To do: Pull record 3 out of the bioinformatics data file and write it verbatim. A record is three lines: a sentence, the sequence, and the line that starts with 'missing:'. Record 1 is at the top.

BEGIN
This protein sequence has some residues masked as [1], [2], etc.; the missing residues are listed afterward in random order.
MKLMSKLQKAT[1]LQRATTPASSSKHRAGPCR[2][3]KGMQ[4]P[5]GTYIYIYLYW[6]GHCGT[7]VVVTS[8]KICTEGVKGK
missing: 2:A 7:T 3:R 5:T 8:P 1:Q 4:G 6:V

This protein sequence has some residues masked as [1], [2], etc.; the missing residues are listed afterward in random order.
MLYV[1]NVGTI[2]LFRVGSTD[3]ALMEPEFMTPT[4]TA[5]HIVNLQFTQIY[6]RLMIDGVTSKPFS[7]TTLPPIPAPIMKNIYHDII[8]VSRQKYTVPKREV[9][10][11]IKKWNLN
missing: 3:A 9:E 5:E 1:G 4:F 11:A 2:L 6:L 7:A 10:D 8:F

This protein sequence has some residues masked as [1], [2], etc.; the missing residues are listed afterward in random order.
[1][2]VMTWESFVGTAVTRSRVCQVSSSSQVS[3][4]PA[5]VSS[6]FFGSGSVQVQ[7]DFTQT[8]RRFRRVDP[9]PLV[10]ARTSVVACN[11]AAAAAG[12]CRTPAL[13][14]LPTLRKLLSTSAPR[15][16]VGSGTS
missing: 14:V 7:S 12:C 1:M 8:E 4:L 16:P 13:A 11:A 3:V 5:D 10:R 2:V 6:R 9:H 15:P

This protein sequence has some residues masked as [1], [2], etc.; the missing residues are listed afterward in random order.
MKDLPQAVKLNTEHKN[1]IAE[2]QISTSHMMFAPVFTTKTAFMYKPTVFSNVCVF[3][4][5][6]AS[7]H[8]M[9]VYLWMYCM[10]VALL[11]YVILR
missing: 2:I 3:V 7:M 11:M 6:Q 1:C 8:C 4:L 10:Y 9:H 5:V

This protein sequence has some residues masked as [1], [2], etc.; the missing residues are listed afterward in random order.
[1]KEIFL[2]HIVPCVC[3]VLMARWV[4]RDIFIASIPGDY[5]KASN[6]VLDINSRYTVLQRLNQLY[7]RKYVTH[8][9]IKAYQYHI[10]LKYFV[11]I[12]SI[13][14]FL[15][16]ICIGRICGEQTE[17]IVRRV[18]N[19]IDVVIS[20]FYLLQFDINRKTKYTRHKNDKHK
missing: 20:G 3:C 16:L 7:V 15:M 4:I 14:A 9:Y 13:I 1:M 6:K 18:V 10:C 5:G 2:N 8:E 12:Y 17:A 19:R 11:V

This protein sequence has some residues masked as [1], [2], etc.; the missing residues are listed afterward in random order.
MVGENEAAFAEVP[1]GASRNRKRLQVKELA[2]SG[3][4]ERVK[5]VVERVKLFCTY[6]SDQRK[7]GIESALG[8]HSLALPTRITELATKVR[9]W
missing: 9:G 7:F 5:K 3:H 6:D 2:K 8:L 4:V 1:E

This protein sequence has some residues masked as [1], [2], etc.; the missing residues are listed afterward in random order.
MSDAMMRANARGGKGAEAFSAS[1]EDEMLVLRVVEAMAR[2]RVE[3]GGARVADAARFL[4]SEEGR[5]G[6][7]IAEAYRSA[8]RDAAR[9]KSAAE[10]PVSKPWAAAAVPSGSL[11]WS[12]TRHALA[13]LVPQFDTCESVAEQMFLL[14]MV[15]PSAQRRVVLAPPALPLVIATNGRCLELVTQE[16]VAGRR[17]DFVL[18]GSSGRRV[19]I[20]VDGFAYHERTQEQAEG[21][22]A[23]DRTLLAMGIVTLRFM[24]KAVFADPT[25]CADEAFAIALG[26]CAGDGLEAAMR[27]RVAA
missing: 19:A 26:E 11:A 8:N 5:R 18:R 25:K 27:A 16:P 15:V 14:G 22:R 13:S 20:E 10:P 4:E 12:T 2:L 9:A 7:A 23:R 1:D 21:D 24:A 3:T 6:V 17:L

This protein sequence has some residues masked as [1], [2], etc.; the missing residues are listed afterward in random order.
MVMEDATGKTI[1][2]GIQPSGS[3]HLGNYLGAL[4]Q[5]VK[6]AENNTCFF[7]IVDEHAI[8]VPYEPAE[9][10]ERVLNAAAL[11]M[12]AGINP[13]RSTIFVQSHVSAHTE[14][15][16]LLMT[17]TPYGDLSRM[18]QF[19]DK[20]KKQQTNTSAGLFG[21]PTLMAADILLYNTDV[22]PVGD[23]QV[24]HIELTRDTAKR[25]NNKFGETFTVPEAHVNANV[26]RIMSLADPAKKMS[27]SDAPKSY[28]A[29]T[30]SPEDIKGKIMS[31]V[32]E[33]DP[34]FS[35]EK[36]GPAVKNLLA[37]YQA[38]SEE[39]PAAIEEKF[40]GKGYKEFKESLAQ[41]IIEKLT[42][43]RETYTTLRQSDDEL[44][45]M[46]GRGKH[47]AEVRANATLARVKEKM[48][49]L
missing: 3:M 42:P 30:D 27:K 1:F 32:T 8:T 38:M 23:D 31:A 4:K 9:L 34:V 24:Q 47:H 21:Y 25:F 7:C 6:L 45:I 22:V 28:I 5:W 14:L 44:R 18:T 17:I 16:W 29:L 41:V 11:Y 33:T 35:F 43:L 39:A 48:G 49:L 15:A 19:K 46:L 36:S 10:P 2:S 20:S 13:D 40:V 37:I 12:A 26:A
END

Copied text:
This protein sequence has some residues masked as [1], [2], etc.; the missing residues are listed afterward in random order.
[1][2]VMTWESFVGTAVTRSRVCQVSSSSQVS[3][4]PA[5]VSS[6]FFGSGSVQVQ[7]DFTQT[8]RRFRRVDP[9]PLV[10]ARTSVVACN[11]AAAAAG[12]CRTPAL[13][14]LPTLRKLLSTSAPR[15][16]VGSGTS
missing: 14:V 7:S 12:C 1:M 8:E 4:L 16:P 13:A 11:A 3:V 5:D 10:R 2:V 6:R 9:H 15:P